5 avril 2021 The quest to quantify the environmental cost of abandoned oil wells. This story is part of a collaboration with The Texas Observer, with support by the Pulitzer Center.
Amy Townsend-Small has been chasing methane her entire professional life. The quest has taken her from Southern California freeways to sewage plants to animal feedlots. Sniffing out the potent greenhouse gas, which traps 86 times as much heat as carbon dioxide after it’s emitted into the atmosphere, has required her to breathalyze cows and take chemical measurements at large manure lagoons. When fracking took off around 2010, Townsend-Small shifted her focus to a new and growing problem: methane leaks from oil and gas activity. Natural gas, which is primarily composed of methane, was pitched as a fuel that could transition the U.S. to renewable energy, since it burns more cleanly than coal and is naturally abundant — and, thanks to fracking, newly inexpensive to extract. Fracking wells released over 5 billion pounds of methane in one year. Being in close proximity to fracking operations could screw up your sexual health, cause developmental defects and cancer, induce seismic activity around you, and the list goes on.
Does all that doom and gloom seem, well, a little vague? An Environment America report released Thursday offers raw numbers, based on a set of industry-reported data going back for more than decade. Tell President Obama and the EPA: Stop the worst methane leak in history. Can you imagine if, during the three months of the Gulf Oil spill, President Obama hadn’t spoken about it, and hadn’t done anything to stop it?
Right now, the worst environmental catastrophe since BP’s Deepwater Horizon spill is underway in Los Angeles, but President Obama hasn’t gotten involved. Since late October, an uncontrolled leak at SoCalGas’s Aliso Canyon natural gas storage facility in LA's Porter Ranch neighborhood, has been spewing 50 tons per hour of the potent greenhouse gas methane.1 Every day it continues is the climate equivalent of another 7 million cars on the road. But SoCalGas is saying it will be at least until March when they can stop it. Thousands of families have been relocated and Gov. Jerry Brown has declared a state of emergency. How the huge gas leak is turning California’s Porter Ranch into a ghost town. This story was originally published by Newsweek and is reproduced here as part of the Climate Desk collaboration.
In the winter of 2008, a real estate column in the Los Angeles Times profiled Porter Ranch, a collection of subdivisions in the San Fernando Valley that feels utterly removed from the huge city on whose northern edge it lies. The neighborhood is “graced with lush parks,” the Neighborly Advice column gushed, and “attracts residents seeking sanctuary from the urban hubbub.” Toll Brothers, the upscale builder that has developed much of the land here, promises potential residents they will “relax in open, natural spaces and live within a true community.” Until very recently, you would have had to do a considerable amount of internet sleuthing to discover that Porter Ranch, home to 30,000 people, is not exactly the pristine, quasi-rural paradise promised by its developers and boosters.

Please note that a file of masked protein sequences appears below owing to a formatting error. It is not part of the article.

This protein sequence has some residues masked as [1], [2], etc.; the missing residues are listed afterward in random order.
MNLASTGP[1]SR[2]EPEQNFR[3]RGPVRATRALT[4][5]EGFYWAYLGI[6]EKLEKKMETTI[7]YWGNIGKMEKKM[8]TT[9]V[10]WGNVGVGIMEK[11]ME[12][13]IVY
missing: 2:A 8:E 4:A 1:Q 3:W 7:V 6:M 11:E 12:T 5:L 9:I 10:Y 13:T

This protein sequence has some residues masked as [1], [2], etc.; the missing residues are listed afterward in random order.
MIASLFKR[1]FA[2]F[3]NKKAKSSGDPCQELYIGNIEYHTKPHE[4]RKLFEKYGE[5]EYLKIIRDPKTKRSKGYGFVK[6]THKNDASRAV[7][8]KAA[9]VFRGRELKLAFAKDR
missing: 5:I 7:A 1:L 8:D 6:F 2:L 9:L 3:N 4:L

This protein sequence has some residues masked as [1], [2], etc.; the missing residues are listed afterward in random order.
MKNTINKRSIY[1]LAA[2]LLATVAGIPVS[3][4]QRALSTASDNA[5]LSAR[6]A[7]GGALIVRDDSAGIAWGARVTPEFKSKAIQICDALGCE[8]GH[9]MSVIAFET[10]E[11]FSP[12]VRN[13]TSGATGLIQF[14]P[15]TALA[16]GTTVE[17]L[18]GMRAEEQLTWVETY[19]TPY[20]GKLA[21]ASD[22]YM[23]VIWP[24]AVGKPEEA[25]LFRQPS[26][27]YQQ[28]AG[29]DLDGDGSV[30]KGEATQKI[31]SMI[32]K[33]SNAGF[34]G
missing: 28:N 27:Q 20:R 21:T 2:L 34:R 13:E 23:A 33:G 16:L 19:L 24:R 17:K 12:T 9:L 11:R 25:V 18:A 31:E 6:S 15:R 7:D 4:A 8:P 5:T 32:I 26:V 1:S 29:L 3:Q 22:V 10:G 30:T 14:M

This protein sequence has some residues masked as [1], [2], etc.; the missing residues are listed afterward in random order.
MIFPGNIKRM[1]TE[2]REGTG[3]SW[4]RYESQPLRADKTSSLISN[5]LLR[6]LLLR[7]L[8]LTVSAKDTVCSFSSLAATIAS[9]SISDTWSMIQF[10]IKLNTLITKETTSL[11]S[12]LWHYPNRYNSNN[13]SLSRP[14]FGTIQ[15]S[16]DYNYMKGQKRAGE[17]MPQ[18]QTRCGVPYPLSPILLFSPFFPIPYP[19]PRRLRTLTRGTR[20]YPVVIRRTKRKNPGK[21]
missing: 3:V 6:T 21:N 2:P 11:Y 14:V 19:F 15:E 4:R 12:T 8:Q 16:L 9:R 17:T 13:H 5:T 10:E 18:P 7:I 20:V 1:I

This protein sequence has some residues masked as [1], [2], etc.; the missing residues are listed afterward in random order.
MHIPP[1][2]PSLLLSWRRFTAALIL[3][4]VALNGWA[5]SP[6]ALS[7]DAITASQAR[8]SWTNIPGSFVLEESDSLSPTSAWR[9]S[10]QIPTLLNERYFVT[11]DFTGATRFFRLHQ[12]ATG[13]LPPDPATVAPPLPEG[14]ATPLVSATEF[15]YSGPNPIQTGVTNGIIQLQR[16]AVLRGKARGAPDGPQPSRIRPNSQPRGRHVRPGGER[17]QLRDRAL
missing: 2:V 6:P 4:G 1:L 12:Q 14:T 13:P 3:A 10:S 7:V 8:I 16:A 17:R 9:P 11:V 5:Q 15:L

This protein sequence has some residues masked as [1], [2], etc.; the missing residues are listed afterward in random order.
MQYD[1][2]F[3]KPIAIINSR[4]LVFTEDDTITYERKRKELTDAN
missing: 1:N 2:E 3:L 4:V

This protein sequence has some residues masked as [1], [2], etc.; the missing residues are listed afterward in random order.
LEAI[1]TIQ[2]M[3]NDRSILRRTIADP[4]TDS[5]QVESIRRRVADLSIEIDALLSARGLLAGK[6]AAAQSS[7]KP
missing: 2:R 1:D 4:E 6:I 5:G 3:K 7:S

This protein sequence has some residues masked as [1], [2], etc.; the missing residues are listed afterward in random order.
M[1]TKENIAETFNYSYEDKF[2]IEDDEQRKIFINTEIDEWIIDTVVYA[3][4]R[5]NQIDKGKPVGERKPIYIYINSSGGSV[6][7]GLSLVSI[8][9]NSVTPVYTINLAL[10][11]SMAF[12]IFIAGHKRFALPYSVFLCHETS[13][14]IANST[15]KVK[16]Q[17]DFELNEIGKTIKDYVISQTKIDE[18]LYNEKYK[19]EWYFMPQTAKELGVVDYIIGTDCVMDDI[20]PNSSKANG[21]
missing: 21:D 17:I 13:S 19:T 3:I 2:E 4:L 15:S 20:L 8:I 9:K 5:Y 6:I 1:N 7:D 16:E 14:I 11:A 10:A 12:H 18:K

Environmental Action Plug the Fracking Leaks EPA! Friends of the Earth. Methane is leaking out all over the damn place, thanks to the oil and gas industry. Methane, the second most common greenhouse gas emitted by the U.S., is a scary, scary thing.
Thanks to two new studies, we just found out a bit more about how, through drilling for oil and gas, it leaks into the air. Bad News for Obama: Fracking May Be Worse Than Burning Coal. But he was able nonetheless to claim a victory of sorts.
His accession to office coincided (coincidentally) with the widespread adoption of hydraulic fracking to drill for natural gas, resulting in a sudden boom in supplies and a rapid drop in price, to the point where gas began to supplant coal as the fuel of choice for American power plants. As a result (and as a result of the recession Obama also inherited), the nation's carbon dioxide emissions began to fall modestly. Frackers are flooding the atmosphere with climate-warming methane. The free pass that frackers and natural-gas handlers have gotten on their climate-changing methane emissions is really starting to stink to high hell.